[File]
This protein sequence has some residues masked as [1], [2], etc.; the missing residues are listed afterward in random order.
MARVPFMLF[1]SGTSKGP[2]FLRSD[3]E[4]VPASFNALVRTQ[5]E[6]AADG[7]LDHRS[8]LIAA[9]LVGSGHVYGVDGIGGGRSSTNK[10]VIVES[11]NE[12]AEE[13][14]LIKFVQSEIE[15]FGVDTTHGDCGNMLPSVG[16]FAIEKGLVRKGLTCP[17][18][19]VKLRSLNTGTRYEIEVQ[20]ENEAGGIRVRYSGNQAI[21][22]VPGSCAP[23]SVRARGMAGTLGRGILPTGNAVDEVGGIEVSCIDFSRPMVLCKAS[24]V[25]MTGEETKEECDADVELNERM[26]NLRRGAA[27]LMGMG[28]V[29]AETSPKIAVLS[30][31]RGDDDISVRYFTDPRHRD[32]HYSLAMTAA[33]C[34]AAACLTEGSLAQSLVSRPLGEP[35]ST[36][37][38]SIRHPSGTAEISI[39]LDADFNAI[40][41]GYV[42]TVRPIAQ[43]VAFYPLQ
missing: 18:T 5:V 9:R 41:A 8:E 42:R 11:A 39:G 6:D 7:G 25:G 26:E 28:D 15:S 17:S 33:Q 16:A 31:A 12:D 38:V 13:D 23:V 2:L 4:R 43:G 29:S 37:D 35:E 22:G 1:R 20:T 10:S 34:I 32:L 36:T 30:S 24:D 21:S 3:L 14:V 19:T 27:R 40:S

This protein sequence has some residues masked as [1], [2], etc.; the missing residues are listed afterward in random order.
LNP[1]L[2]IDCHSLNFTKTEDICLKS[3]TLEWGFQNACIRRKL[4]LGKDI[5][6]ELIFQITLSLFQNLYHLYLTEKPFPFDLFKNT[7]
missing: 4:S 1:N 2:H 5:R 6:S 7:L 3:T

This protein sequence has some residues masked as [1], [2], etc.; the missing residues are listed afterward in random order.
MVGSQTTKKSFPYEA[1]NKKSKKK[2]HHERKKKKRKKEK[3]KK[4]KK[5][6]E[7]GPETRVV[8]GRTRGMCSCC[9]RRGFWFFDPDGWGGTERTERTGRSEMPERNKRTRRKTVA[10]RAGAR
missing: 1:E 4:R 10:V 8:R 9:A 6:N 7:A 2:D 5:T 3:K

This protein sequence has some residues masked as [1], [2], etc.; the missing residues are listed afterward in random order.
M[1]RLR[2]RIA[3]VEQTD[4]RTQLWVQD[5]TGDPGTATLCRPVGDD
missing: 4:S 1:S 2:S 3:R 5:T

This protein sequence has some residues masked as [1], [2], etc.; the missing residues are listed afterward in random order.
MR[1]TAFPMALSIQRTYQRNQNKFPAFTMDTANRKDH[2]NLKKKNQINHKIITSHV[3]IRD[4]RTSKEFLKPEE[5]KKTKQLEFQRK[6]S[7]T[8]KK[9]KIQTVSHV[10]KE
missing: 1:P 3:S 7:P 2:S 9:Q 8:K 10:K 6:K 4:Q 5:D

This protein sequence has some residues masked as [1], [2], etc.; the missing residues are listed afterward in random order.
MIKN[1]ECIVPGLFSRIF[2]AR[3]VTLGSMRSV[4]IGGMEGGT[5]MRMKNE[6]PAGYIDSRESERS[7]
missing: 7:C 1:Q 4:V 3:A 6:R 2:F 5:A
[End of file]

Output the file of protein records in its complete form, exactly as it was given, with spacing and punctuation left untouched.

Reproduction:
This protein sequence has some residues masked as [1], [2], etc.; the missing residues are listed afterward in random order.
MARVPFMLF[1]SGTSKGP[2]FLRSD[3]E[4]VPASFNALVRTQ[5]E[6]AADG[7]LDHRS[8]LIAA[9]LVGSGHVYGVDGIGGGRSSTNK[10]VIVES[11]NE[12]AEE[13][14]LIKFVQSEIE[15]FGVDTTHGDCGNMLPSVG[16]FAIEKGLVRKGLTCP[17][18][19]VKLRSLNTGTRYEIEVQ[20]ENEAGGIRVRYSGNQAI[21][22]VPGSCAP[23]SVRARGMAGTLGRGILPTGNAVDEVGGIEVSCIDFSRPMVLCKAS[24]V[25]MTGEETKEECDADVELNERM[26]NLRRGAA[27]LMGMG[28]V[29]AETSPKIAVLS[30][31]RGDDDISVRYFTDPRHRD[32]HYSLAMTAA[33]C[34]AAACLTEGSLAQSLVSRPLGEP[35]ST[36][37][38]SIRHPSGTAEISI[39]LDADFNAI[40][41]GYV[42]TVRPIAQ[43]VAFYPLQ
missing: 18:T 5:V 9:R 41:A 8:E 42:R 11:A 39:G 6:D 7:G 25:G 26:E 28:D 15:S 17:S 33:Q 16:A 31:A 12:D 38:V 13:D 23:V 2:L 4:R 43:G 29:S 37:D 35:E 22:G 1:R 20:T 10:S 34:I 32:L 36:T 30:S 24:D 21:S 3:L 14:V 19:T 27:R 40:S

This protein sequence has some residues masked as [1], [2], etc.; the missing residues are listed afterward in random order.
LNP[1]L[2]IDCHSLNFTKTEDICLKS[3]TLEWGFQNACIRRKL[4]LGKDI[5][6]ELIFQITLSLFQNLYHLYLTEKPFPFDLFKNT[7]
missing: 4:S 1:N 2:H 5:R 6:S 7:L 3:T

This protein sequence has some residues masked as [1], [2], etc.; the missing residues are listed afterward in random order.
MVGSQTTKKSFPYEA[1]NKKSKKK[2]HHERKKKKRKKEK[3]KK[4]KK[5][6]E[7]GPETRVV[8]GRTRGMCSCC[9]RRGFWFFDPDGWGGTERTERTGRSEMPERNKRTRRKTVA[10]RAGAR
missing: 1:E 4:R 10:V 8:R 9:A 6:N 7:A 2:D 5:T 3:K

This protein sequence has some residues masked as [1], [2], etc.; the missing residues are listed afterward in random order.
M[1]RLR[2]RIA[3]VEQTD[4]RTQLWVQD[5]TGDPGTATLCRPVGDD
missing: 4:S 1:S 2:S 3:R 5:T

This protein sequence has some residues masked as [1], [2], etc.; the missing residues are listed afterward in random order.
MR[1]TAFPMALSIQRTYQRNQNKFPAFTMDTANRKDH[2]NLKKKNQINHKIITSHV[3]IRD[4]RTSKEFLKPEE[5]KKTKQLEFQRK[6]S[7]T[8]KK[9]KIQTVSHV[10]KE
missing: 1:P 3:S 7:P 2:S 9:Q 8:K 10:K 6:K 4:Q 5:D

This protein sequence has some residues masked as [1], [2], etc.; the missing residues are listed afterward in random order.
MIKN[1]ECIVPGLFSRIF[2]AR[3]VTLGSMRSV[4]IGGMEGGT[5]MRMKNE[6]PAGYIDSRESERS[7]
missing: 7:C 1:Q 4:V 3:A 6:R 2:F 5:A